Legal Aid Clinic Helps Acquit Ten Women of Witchcraft in CAR

Women accused of witchcraft sit in a holding cell in the Central African Republic
A group of women are accused of practicing witchcraft and
are detained by police in Ndangala, Central African Republic.
In September 2017, an elderly woman fell ill in Ndangala, Central African Republic (CAR). Her family and friends advised her to seek healing through a church prayer group, but she died of her illness shortly thereafter. The pastor of the prayer group told members the woman had confessed to being a “sorcerer,” setting-off a witch hunt in which 10 women were seized and brought to the village chief to be publicly executed. As word of the incident spread, a former beneficiary of the American Bar Association Rule of Law Initiative’s (ABA ROLI) legal aid clinic in Bimbo contacted clinic staff, who dispatched an ABA ROLI attorney and informed the local gendarmerie, which managed to rescue the women from the threatening crowd. The women were brought to trial and, with the assistance of the ABA ROLI attorney, were acquitted of all charges.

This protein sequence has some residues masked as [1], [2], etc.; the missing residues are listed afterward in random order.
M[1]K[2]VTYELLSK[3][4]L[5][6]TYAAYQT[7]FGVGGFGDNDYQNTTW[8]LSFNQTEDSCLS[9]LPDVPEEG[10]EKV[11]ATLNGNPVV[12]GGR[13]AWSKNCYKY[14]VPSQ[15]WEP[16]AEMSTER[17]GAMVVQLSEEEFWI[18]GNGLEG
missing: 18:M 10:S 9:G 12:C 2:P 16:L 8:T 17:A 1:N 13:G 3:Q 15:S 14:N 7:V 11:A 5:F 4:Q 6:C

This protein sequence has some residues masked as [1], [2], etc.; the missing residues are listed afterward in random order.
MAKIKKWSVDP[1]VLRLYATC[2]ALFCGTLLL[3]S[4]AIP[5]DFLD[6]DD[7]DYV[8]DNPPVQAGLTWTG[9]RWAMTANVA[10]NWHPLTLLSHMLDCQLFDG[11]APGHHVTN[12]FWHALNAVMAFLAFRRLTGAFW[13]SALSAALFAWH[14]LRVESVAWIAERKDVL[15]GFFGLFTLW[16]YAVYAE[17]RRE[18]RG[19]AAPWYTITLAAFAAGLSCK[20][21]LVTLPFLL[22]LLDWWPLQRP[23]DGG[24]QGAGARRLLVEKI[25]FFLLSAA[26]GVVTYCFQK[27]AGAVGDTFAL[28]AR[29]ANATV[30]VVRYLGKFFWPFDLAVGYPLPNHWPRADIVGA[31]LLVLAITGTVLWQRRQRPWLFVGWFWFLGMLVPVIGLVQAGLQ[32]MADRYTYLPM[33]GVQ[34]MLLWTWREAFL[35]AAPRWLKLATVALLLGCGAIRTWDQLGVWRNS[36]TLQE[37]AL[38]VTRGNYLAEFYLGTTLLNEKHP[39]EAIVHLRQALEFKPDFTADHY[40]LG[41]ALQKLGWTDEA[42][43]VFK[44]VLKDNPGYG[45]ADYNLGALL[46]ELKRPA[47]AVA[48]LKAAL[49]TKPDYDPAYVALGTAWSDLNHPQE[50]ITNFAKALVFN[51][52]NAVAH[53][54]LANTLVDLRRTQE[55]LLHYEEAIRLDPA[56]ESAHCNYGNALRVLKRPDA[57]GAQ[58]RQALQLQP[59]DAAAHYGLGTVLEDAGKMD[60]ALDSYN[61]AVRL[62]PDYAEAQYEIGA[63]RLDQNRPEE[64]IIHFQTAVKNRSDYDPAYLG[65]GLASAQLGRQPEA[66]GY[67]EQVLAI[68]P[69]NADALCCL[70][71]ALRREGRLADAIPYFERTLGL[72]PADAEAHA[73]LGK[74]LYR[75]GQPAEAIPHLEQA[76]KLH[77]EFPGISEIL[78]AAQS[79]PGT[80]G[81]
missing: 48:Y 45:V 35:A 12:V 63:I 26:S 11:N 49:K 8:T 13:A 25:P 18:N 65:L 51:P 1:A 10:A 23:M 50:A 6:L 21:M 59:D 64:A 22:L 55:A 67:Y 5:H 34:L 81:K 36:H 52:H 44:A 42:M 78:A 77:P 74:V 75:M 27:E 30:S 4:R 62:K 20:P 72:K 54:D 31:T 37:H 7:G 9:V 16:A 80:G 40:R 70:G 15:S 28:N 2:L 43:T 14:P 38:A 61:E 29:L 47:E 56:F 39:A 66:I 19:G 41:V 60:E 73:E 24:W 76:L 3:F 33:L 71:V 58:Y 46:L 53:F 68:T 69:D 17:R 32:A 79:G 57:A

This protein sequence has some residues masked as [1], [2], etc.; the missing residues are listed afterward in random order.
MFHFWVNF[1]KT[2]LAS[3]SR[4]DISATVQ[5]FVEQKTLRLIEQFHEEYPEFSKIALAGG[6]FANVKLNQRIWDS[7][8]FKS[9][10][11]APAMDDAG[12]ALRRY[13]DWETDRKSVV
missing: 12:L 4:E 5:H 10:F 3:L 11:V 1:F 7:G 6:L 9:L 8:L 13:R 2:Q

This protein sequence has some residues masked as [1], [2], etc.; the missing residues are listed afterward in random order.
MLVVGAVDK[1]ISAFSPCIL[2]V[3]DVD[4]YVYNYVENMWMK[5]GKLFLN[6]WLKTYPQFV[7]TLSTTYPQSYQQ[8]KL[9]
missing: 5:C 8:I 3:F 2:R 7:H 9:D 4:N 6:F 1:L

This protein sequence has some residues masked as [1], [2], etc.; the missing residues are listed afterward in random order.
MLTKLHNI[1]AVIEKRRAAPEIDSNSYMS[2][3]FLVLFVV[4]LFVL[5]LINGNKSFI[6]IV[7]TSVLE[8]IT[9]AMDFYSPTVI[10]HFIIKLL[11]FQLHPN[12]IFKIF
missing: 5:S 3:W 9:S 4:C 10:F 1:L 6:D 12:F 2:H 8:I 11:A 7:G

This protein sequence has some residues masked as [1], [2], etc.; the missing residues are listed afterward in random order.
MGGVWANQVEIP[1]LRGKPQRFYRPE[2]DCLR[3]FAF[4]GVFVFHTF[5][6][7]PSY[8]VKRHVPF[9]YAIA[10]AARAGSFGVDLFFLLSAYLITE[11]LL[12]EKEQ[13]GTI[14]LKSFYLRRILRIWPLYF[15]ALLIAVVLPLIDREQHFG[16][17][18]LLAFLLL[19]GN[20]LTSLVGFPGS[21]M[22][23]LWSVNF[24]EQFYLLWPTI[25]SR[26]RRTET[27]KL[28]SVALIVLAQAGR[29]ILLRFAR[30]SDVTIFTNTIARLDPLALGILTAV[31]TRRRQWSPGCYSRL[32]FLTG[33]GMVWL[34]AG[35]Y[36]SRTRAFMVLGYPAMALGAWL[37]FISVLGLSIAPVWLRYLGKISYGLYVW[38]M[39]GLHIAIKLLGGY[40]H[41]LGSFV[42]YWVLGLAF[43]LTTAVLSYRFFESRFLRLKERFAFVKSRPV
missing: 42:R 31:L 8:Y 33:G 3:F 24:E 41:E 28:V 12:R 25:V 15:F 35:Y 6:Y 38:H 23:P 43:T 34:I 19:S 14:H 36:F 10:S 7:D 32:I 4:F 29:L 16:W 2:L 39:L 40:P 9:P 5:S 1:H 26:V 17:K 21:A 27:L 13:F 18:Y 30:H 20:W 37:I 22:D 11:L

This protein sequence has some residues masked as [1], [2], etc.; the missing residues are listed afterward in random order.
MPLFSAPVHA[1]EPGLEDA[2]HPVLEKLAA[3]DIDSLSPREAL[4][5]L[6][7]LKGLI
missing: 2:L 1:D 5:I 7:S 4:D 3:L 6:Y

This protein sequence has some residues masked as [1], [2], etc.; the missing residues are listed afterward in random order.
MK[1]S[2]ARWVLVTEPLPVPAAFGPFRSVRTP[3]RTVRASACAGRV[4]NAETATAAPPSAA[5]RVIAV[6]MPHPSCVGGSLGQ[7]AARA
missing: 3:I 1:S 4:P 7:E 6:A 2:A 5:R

For many Central Africans, witches and sorcerers are believed to be a cause of national strife and underdevelopment. They provide a source of blame for the problems citizens face within their communities. Accusations are so common that witchcraft is included in the Central African Penal Code, allowing the state judicial system to intervene and enforce a formal legal process on a belief system founded in rumor and fear.

"I was surprised by this accusation,” said Marie Danielle, one of the 10 women accused. “A crowd of people came to my door screaming to kill me, and dragged me by force to Chief Armand. The gendarmerie intervened to save me (and) three days later the ABA lawyers came to assist us throughout the legal process. Because of their intervention, I am free (and) I returned to Ndangala without any fear of threats."

In most communities in CAR, legal services are inaccessible and citizens lack trust in the justice system. In such circumstances, family and community mediation serve as common and trusted means to resolve disputes. Though mediation is often effective, in this case, ABA ROLI’s legal aid clinic bridged a divide between the community and the justice system.